Mr. Basketball

by Michael Schumacher


Schumacher, author of a book on the sinking of the Edmund Fitzgerald, takes on another legend of epic proportions in his biography of former Minneapolis Lakers basketball star George Mikan. One of the most dominant big men to ever play the game, Mikan, at 6-foot-10, stood head and shoulders above his competition, suffocating opponents so completely that officials changed the rules—twice—to try and contain him. (Before Mikan, goaltending was allowed in college basketball.) Schumacher tells a fascinating, detailed history of a player who at times seemed to carry an entire team—and the NBA—on his shoulders.


Protect and Defend

by Vince Flynn

Atria, $27

When Hezbollah nabs a top U.S. official in Iraq, CIA operative/assassin Mitch Rapp checks his Geneva Convention rulebook at the door. Torture, assassinations, and full-on, Mosul-style street combat follow. Flynn’s fast-paced thriller is full of top-secret missions, Israeli saboteurs, Iranian fanatics, sectarian violence, questionable interrogations, and plenty of trigger-happy private-security contractors. One added bonus—or not, depending on your political leanings: The author uses his ultra-patriotic spy novel to comment on Islam, relations with Iran, and nearly everything controversial about the war on terror.



Vicious Vicious


This long-awaited disc finds the crowd-pleasing Twin Cities—based act settling into a groove somewhere between Michael Jackson circa “Off the Wall” and KISS post-platform-boots. It’s pop music that seriously rocks but doesn’t take rock too seriously. On Parade, frontman Erik Appelwick (also of Tapes ‘n Tapes and the Hopefuls) makes generous—and skillful­­—use of both falsetto and wah-wah pedals, two classic rock staples. The disc lacks the consistency of the earlier Don’t Look So Surprised, but the playful, clipped tunes and tongue-in-cheek lyrics make for easy listening.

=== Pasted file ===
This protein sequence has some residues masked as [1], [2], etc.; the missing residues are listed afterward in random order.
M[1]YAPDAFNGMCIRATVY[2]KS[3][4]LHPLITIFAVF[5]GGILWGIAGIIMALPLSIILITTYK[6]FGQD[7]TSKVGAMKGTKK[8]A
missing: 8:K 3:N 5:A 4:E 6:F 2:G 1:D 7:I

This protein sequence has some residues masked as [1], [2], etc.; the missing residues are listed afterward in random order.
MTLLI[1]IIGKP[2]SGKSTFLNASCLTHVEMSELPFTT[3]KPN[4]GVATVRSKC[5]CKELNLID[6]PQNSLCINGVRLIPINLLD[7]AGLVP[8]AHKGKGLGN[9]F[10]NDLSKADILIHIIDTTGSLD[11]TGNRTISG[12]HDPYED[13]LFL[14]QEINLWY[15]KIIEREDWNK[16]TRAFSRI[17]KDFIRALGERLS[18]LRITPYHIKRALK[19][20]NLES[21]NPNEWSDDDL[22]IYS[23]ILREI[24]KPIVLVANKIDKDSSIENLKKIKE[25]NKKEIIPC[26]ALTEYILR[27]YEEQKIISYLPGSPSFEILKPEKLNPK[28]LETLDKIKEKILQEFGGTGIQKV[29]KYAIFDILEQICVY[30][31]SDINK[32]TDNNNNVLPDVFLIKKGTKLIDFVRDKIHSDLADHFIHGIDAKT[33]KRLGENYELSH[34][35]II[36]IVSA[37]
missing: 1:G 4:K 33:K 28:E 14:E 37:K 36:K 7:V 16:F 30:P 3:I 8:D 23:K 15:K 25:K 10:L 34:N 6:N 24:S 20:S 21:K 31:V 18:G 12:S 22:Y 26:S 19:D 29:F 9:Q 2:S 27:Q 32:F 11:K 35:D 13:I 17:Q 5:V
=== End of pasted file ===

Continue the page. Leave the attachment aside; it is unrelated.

* Click here to visit our Music Clips page and listen to a song by Vicious Vicious.


Sad Clown Bad Summer Number 9



The Minneapolis hip-hop supergroup’s new EP is a nostalgic, danceable tribute to summer, love, and youth. And just when Sean Daley, otherwise known as Slug, has rapped enough about a particularly bad hangover or the endowments of an old girlfriend to make a good Catholic girl squirm, he adds something so simple and earnest you can’t help but sigh. “Sunshine,” which opens, um, candidly, with a description of being “in front of the toilet, hands and knees,” quickly shifts into an appreciative embrace of a soothing summer day in the Twin Cities. A great winter respite.

TOME FOR THE HOLIDAY: Recent releases that make great gifts

A Tradition of Purple

by Jim Bruton (Sports Publishing): The ups and fourth-downs of the Vikings’ first 46 years.
The Land of Amber Waters by Doug Hoverson (U of M Press): An intoxicating history of brewing in the North Star State.
Creating Minnesota by Annette Atkins (MHS Press): Local history examined through oranges, walleye, and more.
Mike Lynch’s Minnesota Weatherwatch (Voyageur Press): A perfect pick for amateur meteorologists and weather worriers.
Twin Cities Picture Show by Dave Kenney (MHS Press): From silents to cineplexes, a look at local movie-watching.
2008 St. Paul Almanac
(Arcata Press): Important dates and even cheese-curd haikus. Pig’s Eye never seemed crazier.

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